I think the key here is that the setting has to be conducive to what you want reality to be, that way the movie can have the moral you want. Tons of people have told me The Hurt Locker is apolitical, yet they all happen to be anti-war.

  • Dylan

    The Hurt Locker is universally reviled by 100% of my fellow Army lieutenants who have seen it, sample size of around six. The universal complaint is that they go out in Baghdad with one vehicle – you’ll never see fewer than three, and four is the minimum in 98% of units.

    A realistic war movie would be a documentary. We know how exciting and popular those are.

  • Nanonymous

    It’s not like the word “realistic” suddenly takes on a new meaning when the subject is war as opposed to gangs, broken heart or madness. So if your question is whether it is possible to make realistic movie then the answer is yes (and the answer to the “sell” part is “it depends”). If your question is how to evaluate whether the movie is realistic or not, then it should be obvious that the best evaluators will be people with close/identical experience and even then there will always be a distribution, so, in the absence of a good experiment, one may as well simply take majority judgment on what is “real” (and maybe apply some correction afterward). And in regard to those lists, I find very few of the movies there to be realistic. The Thin Red Line, yes. Other than that, I second Come and See and would also suggest Stalingrad (1993, German). My impression of what war is like is partly based on many conversations with my grandparents (WWII) and few classmates (Afghanistan) – with the rest, as usual, being personal biases of all kinds. Flying flesh and cascades of blood (Saving The Private Ryan) =/= realistic.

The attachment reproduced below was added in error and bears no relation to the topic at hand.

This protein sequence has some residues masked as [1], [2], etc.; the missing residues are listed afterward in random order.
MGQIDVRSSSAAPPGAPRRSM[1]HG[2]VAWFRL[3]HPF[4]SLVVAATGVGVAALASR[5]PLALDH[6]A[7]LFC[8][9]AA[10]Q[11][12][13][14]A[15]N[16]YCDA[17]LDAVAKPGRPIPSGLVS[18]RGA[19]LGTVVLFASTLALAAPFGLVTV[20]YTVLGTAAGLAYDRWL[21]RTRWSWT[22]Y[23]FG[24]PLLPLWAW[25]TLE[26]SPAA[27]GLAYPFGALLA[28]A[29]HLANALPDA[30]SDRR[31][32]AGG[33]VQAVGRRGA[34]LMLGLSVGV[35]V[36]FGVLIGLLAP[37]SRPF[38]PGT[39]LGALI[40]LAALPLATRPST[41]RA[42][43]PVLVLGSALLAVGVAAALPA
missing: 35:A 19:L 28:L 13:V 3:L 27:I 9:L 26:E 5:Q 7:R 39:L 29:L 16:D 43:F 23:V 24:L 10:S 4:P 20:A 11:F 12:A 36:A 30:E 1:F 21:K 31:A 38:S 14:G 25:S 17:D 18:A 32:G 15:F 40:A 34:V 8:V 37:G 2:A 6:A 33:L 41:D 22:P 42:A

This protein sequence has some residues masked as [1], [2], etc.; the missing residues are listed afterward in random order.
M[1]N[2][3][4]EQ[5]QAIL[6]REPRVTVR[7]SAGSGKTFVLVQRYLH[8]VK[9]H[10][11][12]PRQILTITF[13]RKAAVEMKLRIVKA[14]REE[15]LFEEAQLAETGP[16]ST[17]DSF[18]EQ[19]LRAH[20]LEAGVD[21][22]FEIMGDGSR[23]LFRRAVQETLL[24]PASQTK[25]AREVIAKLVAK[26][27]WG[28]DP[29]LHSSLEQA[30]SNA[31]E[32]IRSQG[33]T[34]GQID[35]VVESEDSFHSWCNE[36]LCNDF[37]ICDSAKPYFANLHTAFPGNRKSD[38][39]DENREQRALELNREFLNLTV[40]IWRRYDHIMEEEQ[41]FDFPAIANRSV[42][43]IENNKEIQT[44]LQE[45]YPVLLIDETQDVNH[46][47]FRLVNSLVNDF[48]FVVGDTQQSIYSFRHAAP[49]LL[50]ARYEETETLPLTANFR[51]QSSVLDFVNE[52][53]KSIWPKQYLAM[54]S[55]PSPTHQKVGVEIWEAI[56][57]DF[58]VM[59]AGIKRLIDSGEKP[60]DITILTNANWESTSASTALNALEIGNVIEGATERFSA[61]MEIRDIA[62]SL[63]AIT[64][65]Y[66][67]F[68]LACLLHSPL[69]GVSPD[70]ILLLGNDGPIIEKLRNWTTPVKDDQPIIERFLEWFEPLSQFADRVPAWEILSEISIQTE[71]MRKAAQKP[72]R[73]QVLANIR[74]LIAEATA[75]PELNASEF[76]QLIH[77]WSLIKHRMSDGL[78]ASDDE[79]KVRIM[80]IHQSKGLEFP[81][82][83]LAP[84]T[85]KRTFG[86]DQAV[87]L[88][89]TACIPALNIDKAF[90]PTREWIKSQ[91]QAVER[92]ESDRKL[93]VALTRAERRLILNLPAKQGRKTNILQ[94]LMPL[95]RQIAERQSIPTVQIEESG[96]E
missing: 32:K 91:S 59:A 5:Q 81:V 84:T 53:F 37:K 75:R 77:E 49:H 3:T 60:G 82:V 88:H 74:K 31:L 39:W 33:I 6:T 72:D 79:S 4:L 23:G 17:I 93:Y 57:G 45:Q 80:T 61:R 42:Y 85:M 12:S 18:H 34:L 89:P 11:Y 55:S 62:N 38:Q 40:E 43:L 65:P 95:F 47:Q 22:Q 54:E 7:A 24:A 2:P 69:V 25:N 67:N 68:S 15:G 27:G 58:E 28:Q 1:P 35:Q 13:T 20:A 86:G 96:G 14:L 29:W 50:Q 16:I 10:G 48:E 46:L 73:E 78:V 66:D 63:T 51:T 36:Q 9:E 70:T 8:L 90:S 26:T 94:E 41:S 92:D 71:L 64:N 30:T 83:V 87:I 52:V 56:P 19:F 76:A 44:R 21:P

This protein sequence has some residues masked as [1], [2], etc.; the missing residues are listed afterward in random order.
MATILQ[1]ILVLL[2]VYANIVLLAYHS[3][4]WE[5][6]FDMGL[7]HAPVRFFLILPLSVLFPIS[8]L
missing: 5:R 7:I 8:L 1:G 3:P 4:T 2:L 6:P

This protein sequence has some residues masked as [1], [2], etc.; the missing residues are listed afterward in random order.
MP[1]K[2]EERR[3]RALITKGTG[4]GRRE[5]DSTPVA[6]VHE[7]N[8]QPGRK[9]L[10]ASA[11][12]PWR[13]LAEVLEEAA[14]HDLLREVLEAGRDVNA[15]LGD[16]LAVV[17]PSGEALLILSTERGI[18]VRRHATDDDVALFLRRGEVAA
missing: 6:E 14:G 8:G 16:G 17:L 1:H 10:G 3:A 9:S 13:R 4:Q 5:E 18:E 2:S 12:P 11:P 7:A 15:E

• Dylan
  • bruce

    Das Booty.

    It is strange that TV doesn’t use more real combat footage. Edited for the flashy bits, of course; but a shot of a routine Vietnam ‘Mad Minute’ would have lots of son et lumiere. It’s like science fiction TV not using NASA footage. Missing an easy win.

  • As a finn I want to suggest that finnish war movies about the WWII might be rather realistic. At least there has been somewhat religious zeal to please the soldiers that fought the war. Maybe that may have lead to keeping some negative things untold, but at least the feel of the war has to be right so that veterans approve.

    I assume that veterans want and recognize realistic war movies, then movies made for populations having a lot of veterans would probably be more realistic. Like finnish 1955 movie Tuntematon Sotilas. Lack of plot is probably something that most realistic war movies suffer from.

  • Andrew

    One thing I really liked about Band of Brothers is that it is the only war movie I’ve seen that accurately captured the complex internal social and cultural dynamics of the US Army as I remember it. Real militaries don’t have heroes and villains, they just have average folk trying to muddle their way through as best they can.